Murder and small-town life mix in Joyce Carol Oates’ latest literary offering, Little Bird of Heaven. Through the eyes of young Krista Diehl, we are transported to the fictional town of Sparta in upstate New York, where life is hard and few ever leave. Krista is but 11 years old when her childhood begins to splinter. Her father, Eddy, has been having an affair with Zoe Kruller, known for her job at Honeystone’s Dairy as well as her nighttime singing gigs with a local band. Zoe moves out of the house she shares with her husband Delray and son Aaron, only to turn up murdered not long afterward. Aaron discovers Zoe’s body, and Delray and Eddy are detained as possible suspects. Although neither man is charged with the crime, neither escapes unscathed: Eddy loses his family when his wife kicks him out; Delray nearly loses his business and his drinking spirals out of control.

Throughout the novel, the town of Sparta, with its uneducated, hard-living inhabitants and crumbling infrastructure, is more than just a backdrop. It ensnares its citizens—people in the town cannot free themselves from its grasp. Prosperous folks are not at the forefront here, yet class differences, particularly between the inhabitants of Sparta and the nearby reservation, are keenly observed.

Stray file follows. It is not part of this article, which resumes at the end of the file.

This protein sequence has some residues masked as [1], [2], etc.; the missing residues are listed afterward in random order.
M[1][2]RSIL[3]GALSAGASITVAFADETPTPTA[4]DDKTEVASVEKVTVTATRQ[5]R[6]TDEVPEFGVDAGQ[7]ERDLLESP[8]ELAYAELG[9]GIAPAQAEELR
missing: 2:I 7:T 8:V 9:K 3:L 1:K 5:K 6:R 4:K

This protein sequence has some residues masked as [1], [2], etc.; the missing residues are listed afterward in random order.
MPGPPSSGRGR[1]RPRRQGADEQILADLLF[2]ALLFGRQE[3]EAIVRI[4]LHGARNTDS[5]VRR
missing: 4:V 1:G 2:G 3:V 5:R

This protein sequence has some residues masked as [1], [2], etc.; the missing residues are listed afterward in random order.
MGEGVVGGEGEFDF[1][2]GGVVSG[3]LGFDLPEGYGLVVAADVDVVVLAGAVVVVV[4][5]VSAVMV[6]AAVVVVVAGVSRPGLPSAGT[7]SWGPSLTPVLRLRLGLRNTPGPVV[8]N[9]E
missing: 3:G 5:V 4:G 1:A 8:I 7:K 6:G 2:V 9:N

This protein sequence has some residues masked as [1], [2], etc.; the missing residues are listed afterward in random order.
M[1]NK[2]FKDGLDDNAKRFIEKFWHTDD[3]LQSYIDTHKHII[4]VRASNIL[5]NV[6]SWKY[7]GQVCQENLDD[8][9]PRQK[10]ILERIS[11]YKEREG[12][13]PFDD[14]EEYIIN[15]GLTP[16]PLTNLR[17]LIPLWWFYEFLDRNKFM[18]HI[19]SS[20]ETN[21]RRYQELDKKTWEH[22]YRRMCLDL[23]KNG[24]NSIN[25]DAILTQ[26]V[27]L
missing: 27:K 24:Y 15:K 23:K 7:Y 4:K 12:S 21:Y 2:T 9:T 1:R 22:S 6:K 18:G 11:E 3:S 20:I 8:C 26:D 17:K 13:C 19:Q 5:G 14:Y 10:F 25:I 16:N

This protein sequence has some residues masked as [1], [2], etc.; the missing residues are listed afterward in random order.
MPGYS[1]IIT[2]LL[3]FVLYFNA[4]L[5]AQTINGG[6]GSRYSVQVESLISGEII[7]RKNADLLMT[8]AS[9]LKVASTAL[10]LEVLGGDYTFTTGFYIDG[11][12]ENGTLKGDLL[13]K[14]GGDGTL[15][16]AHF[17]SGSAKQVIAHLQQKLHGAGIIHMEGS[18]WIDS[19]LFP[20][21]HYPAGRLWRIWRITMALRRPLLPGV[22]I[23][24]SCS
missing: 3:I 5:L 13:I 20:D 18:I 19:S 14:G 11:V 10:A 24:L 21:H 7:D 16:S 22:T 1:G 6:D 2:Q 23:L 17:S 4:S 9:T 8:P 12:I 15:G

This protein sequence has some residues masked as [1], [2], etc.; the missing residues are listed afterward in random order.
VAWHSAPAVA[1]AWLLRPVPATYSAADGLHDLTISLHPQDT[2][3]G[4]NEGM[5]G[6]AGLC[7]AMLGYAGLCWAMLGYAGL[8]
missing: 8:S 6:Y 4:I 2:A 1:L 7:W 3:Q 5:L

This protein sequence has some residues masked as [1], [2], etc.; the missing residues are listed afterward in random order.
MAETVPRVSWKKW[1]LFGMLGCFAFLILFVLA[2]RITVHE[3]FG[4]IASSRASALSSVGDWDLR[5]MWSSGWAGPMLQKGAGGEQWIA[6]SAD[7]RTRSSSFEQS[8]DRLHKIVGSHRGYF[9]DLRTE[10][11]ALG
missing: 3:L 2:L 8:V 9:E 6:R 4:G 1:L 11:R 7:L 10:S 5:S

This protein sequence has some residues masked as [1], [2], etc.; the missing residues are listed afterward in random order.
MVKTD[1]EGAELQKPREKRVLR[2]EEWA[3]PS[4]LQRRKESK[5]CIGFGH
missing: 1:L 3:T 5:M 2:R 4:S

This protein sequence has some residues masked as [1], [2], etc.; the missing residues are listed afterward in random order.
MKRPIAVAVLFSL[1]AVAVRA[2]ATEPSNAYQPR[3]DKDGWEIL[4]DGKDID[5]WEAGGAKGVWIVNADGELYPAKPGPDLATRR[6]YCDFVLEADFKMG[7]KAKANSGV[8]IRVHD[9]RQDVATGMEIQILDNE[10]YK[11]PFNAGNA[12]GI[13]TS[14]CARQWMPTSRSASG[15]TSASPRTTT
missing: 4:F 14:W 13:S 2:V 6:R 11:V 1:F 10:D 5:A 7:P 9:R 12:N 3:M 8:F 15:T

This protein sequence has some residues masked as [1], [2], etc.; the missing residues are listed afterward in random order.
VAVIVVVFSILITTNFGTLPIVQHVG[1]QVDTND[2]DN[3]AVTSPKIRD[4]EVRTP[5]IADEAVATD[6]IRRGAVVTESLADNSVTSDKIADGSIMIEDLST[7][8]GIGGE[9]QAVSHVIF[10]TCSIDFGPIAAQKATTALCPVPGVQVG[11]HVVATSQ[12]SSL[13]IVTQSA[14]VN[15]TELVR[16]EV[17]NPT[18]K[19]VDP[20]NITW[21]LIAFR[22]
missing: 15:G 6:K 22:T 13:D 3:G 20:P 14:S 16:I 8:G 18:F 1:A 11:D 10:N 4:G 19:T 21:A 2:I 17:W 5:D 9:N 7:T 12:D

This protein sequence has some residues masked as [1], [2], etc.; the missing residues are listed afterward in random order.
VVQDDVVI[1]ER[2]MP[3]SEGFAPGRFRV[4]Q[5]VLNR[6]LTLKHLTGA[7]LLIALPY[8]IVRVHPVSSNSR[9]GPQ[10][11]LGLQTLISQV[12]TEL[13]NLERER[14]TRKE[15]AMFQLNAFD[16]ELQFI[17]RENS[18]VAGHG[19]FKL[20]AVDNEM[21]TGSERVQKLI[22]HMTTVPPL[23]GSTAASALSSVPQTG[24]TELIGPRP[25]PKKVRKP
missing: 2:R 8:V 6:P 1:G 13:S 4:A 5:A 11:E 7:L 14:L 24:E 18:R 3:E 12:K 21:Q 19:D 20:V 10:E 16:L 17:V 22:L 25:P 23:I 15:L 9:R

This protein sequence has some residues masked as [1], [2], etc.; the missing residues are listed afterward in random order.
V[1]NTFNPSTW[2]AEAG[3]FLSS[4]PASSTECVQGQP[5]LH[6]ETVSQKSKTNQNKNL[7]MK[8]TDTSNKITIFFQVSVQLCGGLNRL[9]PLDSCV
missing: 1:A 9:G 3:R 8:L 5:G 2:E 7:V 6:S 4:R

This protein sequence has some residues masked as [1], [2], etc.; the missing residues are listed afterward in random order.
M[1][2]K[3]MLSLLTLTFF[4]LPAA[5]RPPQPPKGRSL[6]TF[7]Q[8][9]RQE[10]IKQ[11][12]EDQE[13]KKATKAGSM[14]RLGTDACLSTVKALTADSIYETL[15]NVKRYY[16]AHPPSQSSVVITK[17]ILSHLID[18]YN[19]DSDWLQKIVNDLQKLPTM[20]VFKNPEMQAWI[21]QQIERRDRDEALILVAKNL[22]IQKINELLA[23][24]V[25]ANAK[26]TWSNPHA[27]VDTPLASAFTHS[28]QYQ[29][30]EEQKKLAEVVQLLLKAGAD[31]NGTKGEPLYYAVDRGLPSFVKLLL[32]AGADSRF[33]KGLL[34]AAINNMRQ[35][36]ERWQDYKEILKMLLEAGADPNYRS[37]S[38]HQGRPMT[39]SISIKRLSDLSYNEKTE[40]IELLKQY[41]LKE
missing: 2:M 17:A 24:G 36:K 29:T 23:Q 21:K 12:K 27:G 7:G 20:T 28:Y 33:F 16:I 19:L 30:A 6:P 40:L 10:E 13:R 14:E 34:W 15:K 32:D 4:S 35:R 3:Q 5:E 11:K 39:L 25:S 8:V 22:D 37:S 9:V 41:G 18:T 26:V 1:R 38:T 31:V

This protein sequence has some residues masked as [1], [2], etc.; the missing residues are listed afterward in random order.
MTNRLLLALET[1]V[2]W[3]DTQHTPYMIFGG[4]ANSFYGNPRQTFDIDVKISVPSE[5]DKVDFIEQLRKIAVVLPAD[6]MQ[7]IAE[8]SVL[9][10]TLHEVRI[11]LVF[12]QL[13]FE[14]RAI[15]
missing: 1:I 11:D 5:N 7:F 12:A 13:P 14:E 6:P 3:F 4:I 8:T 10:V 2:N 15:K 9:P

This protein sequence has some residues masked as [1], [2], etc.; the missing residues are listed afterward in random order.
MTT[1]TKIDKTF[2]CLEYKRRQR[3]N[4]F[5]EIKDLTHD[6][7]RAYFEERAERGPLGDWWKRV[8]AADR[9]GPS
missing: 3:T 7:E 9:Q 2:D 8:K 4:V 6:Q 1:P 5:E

In part one, Krista’s life is vividly imagined. The narrative meanders through her recollections, delicately painting the picture of her family’s disintegration while building toward an electrifying scene that caps off Krista’s story. When the tale switches its focus to Aaron in part two of the novel, Oates’ writing opens up while the story itself becomes more compact. The contrast between these two elements results in a shorter and sparser, but equally affecting, narrative.

Little Bird of Heaven is classic Oates. Its depiction of violence, families falling from grace and social class disparities, as well as its location, recall her 1996 bestseller, We Were the Mulvaneys. Fans of Oates will delight in this offering and newcomers to her work will receive a first-class introduction.

Nancy Fontaine is a librarian and freelance writer in West Lebanon, New Hampshire.

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